Dr. Daniel Grossman, lead author and director of Advancing New Standards in Reproductive Health (ANSIRH) at the University of California (UC) San Francisco, said in a statement announcing the findings that this country’s public-funding restriction makes it a “stark outlier among countries where abortion is legal—especially among high-income nations.”

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The researchers call on policymakers to make affordable health care a priority.

The federal Hyde Amendment (first passed in 1976 and reauthorized every year thereafter) bans the use of federal dollars for abortion care, except for cases of rape, incest, or life endangerment. Seventeen states, as the researchers note, bridge this gap by spending state money on terminations for low-income residents. Of the 14.1 million women enrolled in Medicaid, fewer than half, or 6.7 million, live in states that cover abortion services with state funds.

This funding gap delays abortion care for some people with limited means, who need time to raise money for the procedure, researchers note.

As Jamila Taylor and Yamani Hernandez wrote last year for Rewire, “We have heard first-person accounts of low-income women selling their belongings, going hungry for weeks as they save up their grocery money, or risking eviction by using their rent money to pay for an abortion, because of the Hyde Amendment.”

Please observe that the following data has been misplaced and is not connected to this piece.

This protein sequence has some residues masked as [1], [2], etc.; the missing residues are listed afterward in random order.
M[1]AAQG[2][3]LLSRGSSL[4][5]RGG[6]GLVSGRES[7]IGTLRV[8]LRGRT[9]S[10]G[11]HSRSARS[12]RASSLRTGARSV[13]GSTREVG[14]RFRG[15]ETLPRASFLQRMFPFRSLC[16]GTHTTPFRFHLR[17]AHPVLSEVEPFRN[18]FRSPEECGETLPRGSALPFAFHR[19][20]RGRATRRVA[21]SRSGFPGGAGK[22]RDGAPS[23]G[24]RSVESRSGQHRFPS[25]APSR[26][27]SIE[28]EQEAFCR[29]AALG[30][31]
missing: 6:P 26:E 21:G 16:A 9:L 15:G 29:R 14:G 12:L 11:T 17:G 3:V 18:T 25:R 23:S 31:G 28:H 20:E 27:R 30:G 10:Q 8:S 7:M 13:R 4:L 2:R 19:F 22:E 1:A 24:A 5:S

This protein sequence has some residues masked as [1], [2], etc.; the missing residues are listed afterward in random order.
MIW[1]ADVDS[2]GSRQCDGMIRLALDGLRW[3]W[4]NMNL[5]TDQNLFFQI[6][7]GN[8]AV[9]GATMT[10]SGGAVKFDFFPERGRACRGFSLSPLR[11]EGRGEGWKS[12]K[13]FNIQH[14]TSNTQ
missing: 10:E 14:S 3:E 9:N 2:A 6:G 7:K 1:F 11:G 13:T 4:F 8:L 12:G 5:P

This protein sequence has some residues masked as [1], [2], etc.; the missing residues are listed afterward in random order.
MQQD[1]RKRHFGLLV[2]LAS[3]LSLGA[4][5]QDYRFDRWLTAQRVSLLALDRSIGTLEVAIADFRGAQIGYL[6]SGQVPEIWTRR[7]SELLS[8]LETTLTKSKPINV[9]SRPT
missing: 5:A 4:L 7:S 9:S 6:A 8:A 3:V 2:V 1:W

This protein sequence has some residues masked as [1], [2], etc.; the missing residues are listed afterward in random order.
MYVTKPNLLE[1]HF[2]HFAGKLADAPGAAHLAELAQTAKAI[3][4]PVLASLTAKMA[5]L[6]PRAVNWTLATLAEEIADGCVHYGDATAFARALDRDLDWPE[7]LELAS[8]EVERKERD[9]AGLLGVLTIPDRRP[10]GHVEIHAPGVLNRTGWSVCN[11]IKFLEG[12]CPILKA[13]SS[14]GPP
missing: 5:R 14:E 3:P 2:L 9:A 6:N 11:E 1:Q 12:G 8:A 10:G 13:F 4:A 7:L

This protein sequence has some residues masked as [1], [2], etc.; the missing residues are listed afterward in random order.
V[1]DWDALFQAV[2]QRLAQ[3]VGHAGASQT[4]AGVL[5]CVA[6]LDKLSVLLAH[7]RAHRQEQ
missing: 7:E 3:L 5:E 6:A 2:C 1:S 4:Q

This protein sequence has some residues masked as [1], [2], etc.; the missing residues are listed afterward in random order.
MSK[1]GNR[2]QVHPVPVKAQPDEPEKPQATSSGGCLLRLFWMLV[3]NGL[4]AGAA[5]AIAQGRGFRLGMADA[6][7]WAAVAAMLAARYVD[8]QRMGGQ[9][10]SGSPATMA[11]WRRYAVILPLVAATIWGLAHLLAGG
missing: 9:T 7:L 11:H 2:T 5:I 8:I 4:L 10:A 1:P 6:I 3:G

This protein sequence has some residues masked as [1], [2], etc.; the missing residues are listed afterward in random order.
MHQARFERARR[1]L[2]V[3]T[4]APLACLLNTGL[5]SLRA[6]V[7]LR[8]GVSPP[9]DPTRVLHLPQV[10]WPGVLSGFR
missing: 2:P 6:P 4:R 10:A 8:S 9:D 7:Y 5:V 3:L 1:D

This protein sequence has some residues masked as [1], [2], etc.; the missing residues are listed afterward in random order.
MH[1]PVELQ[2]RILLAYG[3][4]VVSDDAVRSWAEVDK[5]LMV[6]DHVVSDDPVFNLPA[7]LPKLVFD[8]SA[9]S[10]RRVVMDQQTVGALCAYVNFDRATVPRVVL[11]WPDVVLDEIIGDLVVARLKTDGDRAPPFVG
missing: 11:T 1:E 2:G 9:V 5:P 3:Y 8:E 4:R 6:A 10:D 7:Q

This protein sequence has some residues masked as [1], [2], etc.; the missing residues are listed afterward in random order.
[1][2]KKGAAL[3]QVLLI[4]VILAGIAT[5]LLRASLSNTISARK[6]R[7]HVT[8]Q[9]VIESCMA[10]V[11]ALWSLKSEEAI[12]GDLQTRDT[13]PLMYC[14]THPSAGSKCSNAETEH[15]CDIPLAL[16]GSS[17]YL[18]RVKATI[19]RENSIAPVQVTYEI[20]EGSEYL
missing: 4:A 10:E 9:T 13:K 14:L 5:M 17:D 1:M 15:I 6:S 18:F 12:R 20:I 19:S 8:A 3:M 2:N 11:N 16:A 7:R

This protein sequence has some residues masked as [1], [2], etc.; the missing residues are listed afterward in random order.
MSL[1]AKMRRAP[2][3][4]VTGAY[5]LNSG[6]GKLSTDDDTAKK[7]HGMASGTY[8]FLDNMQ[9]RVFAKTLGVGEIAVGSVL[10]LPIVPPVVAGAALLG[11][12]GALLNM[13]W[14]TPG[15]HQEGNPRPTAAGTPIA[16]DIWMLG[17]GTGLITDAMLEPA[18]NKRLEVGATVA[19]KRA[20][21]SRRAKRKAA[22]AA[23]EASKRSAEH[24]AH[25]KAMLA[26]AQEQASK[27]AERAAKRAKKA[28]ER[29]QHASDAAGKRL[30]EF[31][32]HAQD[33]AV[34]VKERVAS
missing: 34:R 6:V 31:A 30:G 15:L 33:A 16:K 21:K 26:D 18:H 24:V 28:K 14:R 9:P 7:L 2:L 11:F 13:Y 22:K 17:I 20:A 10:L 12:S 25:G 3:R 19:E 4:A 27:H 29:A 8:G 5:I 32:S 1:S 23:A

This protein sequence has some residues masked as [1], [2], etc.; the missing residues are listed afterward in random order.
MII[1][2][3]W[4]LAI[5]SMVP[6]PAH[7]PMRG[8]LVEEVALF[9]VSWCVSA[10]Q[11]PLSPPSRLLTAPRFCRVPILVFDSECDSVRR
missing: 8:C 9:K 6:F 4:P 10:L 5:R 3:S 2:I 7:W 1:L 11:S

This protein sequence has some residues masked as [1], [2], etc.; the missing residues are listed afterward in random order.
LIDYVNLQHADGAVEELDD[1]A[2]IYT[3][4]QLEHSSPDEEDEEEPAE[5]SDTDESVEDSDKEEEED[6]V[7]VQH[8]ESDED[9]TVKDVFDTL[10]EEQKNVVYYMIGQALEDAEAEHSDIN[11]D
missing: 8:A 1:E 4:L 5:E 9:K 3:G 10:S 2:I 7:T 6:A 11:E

Public insurance coverage of abortion remains controversial in the United States despite “evidence that cost may create a barrier to access,” the authors observe.

“Women in the US, including those with low incomes, should have access to the highest quality of care, including the full range of reproductive health services,” Grossman said in the statement. “This research indicates there is a global consensus that abortion care should be covered like other health care.”

Earlier research indicated that U.S. women attempting to self-induce abortion cited high cost as a reason.

The team of ANSIRH researchers and Ibis Reproductive Health uncovered a bit of good news, finding that some countries are loosening abortion laws and paying for the procedures.

“Uruguay, as well as Mexico City,” as co-author Kate Grindlay from Ibis Reproductive Health noted in a press release, “legalized abortion in the first trimester in the past decade, and in both cases the service is available free of charge in public hospitals or covered by national insurance.”

News Politics

David Daleiden Brags About Discredited Smear Campaign at GOP Convention

Amy Littlefield

Daleiden’s claims about the videos’ impact on Planned Parenthood contrast with a recent poll showing that support for Planned Parenthood has increased in the aftermath of the Center for Medical Progress' anti-choice smear videos.